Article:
Whether you wish to be more efficient on your computer by making effective use of keyboard shortcuts, or if you are creating Dragon step-by-step or advanced scripting commands, understanding Windows’ accelerator keys (aka underline keyboard shortcuts) and access keys is exceptionally useful.
You may have wondered at the reason behind the underlined letters of a program’s menu items and dialogue box options. You may have further wondered why sometimes these underlined letters are visible, and other times not. And finally you may have even wondered why some applications provide underlined letters, and others do not.
What Is It?
These underlined letters in menus and dialog box options correspond with the keyboard keys you must press in conjunction with the < Alt > key (one of the modifier keys, similar to the < Shift > and < Ctrl > keys) in order to emulate mouse clicking of the same menu item or dialog box option.
For instance, on the file menu item of Microsoft Outlook, the letter “F” is underlined. In order to drop this menu down, click the word “File” with the mouse, or use the keyboard and press the combination of < Alt + f >. This simulates the same results.
If you are using a computer by hand, and your hands are already on the keyboard, you might as well use the keyboard shortcut to drop the menu down rather than reaching for the mouse, moving the mouse pointer over the word “File“, and then left clicking the mouse.
If you are creating Dragon commands, it is useful to know what the keyboard shortcut is in order to simulate the pressing of this menu item.
Menus, Submenus and Dialog Box Options
The < Alt + (keyboard key) > combination is only required for main menu items and dialog box options. Submenus only require you to press the actual keyboard key.
In the example screenshot below of a MS Outlook menu and expanded submenu, press < Alt + t > to simulate clicking the Tools menu. Press < e > to simulate clicking Send/Receive.
In the example screenshot below of MS Word’s Paragraph dialog box options, press < Alt + n > to click the Line spacing drop down menu. Likewise, press < Alt + m > to click the Mirror indents checkbox.
MS Word’s Menu
MS Word 2007/2010′s Menu is atypical in that at a glance, underlined letters are not visible, leading you to believe that MS Word does not respond to < Alt + (keyboard key) > pressing. This is not the case at all, but it is unusual.
Press the < Alt > key alone and boxed letters and numbers will appear next to coinciding menu items. In the screenshot below, pressing the < Alt > key will reveal the following main menu shortcuts. Press the < h > key to reveal the Home menu’s submenu, or the < n > key to reveal the Insert menu’s submenu.
As outlined above with submenus, press individual keys to click their corresponding submenu item. Press < n> to click the number submenu. Press < fn > (these two letters must be pressed in rapid succession (Dragon will have no problems with this if you are creating a custom command to press two keyboard keys successively) to click the main font dialog box.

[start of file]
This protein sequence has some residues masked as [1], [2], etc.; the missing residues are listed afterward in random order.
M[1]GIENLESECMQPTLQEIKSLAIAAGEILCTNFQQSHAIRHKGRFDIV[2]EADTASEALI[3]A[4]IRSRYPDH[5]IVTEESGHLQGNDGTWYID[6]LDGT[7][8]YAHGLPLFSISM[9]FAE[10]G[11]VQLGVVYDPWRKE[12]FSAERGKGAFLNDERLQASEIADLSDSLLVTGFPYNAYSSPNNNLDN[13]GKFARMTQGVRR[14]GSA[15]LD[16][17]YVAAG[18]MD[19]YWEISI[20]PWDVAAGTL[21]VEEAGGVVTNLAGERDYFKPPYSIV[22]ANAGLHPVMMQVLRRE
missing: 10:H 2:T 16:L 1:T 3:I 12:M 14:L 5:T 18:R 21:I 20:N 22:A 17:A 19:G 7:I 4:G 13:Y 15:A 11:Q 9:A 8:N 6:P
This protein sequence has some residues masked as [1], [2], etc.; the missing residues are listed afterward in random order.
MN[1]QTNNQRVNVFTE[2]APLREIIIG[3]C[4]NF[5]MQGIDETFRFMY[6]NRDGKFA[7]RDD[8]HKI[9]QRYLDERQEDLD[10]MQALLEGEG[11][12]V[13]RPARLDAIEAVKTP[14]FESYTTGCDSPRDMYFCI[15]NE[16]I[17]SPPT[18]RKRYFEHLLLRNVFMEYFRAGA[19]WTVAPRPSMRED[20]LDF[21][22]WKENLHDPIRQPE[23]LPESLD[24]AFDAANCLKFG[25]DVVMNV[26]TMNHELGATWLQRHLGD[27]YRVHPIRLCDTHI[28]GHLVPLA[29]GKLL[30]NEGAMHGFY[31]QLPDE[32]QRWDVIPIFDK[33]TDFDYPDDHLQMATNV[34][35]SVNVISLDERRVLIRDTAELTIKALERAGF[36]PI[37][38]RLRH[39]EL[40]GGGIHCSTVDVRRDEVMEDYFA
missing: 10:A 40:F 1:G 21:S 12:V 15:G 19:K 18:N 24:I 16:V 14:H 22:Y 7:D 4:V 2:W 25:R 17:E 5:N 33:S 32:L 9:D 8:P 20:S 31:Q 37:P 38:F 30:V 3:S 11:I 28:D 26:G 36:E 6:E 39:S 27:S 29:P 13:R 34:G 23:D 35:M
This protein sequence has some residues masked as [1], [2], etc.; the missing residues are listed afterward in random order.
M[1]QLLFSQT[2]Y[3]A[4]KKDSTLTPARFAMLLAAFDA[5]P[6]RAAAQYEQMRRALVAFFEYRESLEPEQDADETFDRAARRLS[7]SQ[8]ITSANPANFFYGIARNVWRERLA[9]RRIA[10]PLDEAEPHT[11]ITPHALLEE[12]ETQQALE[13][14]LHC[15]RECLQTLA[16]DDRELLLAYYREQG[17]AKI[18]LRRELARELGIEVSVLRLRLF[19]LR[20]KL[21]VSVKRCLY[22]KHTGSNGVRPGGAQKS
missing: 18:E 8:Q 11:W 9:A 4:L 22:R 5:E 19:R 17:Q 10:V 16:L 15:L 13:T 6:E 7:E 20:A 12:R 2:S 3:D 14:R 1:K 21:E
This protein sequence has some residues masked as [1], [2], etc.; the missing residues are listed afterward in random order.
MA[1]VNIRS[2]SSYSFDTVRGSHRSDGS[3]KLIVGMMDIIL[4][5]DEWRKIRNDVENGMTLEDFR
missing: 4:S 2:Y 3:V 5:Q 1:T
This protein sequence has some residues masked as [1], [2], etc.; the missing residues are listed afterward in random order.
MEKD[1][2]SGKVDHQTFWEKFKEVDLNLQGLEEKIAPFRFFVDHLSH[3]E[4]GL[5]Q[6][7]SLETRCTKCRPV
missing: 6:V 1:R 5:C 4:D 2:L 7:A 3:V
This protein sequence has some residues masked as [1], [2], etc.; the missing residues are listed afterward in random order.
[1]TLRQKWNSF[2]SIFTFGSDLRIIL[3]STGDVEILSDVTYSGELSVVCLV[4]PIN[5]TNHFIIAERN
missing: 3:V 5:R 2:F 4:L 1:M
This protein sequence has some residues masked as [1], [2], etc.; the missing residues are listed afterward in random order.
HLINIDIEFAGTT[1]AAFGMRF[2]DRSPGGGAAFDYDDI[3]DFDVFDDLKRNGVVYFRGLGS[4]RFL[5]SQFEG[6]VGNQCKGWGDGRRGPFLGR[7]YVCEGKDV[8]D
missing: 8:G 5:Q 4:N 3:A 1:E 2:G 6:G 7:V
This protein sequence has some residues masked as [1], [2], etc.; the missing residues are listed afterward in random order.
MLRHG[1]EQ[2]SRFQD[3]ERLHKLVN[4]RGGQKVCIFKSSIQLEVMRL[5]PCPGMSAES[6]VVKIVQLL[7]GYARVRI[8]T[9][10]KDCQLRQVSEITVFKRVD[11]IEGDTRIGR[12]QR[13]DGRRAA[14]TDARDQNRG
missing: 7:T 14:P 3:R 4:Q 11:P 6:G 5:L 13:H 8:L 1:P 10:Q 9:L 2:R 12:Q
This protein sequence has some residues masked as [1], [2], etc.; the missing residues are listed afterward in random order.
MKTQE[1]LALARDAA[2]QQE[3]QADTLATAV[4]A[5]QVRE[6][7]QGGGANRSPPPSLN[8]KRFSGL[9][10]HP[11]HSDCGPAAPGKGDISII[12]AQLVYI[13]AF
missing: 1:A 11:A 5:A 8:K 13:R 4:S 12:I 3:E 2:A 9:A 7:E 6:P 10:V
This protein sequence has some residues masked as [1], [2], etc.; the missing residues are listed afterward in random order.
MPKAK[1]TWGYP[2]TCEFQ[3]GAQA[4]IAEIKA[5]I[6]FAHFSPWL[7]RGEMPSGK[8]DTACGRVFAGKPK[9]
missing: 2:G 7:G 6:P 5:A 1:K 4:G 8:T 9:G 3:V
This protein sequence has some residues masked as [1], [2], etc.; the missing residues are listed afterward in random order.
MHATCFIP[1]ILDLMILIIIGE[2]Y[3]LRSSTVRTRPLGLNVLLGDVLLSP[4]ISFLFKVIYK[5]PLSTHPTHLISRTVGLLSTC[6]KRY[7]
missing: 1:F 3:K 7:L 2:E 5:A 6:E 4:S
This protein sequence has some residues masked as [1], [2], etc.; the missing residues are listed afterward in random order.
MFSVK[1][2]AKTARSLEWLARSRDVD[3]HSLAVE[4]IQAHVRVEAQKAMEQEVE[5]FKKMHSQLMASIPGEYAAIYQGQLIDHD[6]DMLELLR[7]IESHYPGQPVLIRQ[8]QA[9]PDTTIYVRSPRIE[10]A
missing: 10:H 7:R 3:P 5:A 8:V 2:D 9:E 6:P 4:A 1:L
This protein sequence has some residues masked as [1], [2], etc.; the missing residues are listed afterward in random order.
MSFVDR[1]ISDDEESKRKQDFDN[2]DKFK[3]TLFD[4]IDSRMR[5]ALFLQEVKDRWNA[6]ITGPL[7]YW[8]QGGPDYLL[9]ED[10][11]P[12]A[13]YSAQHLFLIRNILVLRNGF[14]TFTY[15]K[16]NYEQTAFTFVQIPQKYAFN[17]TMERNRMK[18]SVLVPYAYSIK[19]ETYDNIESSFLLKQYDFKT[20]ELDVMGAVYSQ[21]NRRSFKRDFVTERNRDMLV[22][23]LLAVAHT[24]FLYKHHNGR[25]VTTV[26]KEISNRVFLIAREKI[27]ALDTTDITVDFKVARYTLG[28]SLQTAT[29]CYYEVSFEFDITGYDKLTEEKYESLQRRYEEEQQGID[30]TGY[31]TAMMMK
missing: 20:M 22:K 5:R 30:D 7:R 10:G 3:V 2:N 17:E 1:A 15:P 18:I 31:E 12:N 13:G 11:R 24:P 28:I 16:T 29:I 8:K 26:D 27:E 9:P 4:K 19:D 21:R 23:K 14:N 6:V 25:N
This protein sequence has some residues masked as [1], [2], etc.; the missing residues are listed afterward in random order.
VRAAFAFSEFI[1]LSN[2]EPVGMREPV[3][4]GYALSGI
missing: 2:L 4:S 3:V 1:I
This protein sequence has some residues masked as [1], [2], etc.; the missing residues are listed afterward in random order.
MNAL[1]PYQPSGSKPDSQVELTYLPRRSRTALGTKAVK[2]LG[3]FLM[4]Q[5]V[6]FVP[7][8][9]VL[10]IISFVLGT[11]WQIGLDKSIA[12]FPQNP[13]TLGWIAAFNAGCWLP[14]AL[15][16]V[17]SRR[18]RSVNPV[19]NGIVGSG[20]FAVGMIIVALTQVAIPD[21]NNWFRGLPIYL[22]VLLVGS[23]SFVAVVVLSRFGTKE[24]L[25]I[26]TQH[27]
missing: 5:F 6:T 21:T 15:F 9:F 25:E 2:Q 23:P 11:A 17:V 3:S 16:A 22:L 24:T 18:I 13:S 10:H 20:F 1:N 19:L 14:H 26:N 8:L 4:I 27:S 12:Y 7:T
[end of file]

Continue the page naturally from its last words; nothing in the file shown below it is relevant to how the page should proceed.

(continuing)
To recap, in MS Word 2007/2010, press the < Alt > to activate the main menu items, followed by the desired letter or number to simulate clicking that main menu item. This will in turn provide you with submenu letters and numbers, with which you need only press the corresponding letter or number key(s).
How to Activate
Most computer setups are default with Windows’ accelerator keyboard shortcuts and access keys active/visible. Be aware that pressing the < Alt > key in a window will provide you with the underlined letters whether or not this feature is active. As with MS Word 2007/2010, you need only press the desired corresponding main menu letter or number to enter that main menu item’s submenu. Press the < Alt > key a second time to deactivate the revealed letters and numbers of the main menu items.
If the accelerator keyboard shortcuts are not typically visible, follow these pathways to enter the dialog box to activate the option.
Windows 7 / Vista
Go to Start> Control Panel> All Control Panel Items> Ease of Access Center> Make the keyboard easier to use
Check Underline keyboard shortcuts and access keys or press < Alt + n >.
[click image for larger view]
Go to Start> Control Panel> Display Settings> Appearance> Effects
Check Hide underlined letters for keyboard navigation until I press the Alt key option
No Underlined Letters
Some programs do not provide you with < Alt + (keyboard key) > functionality. This, I’m afraid, is just exceptionally poor programming and I will spare you my litany of condemnation where bad programmers are concerned.
If you are lucky, pressing < F10 > will activate the first item in a main menu and thereafter you may press the appropriate arrow keys to navigate through these main menu items. Press the < ← > or < → > keys to select main menu items. Once you’ve selected the desired main menu item, press the <↓ > key to view its submenu, and then the < ← > or < → > keys to open its subsubmenu and so on. This information is vital for those creating Dragon commands in a program that defies Windows API standards.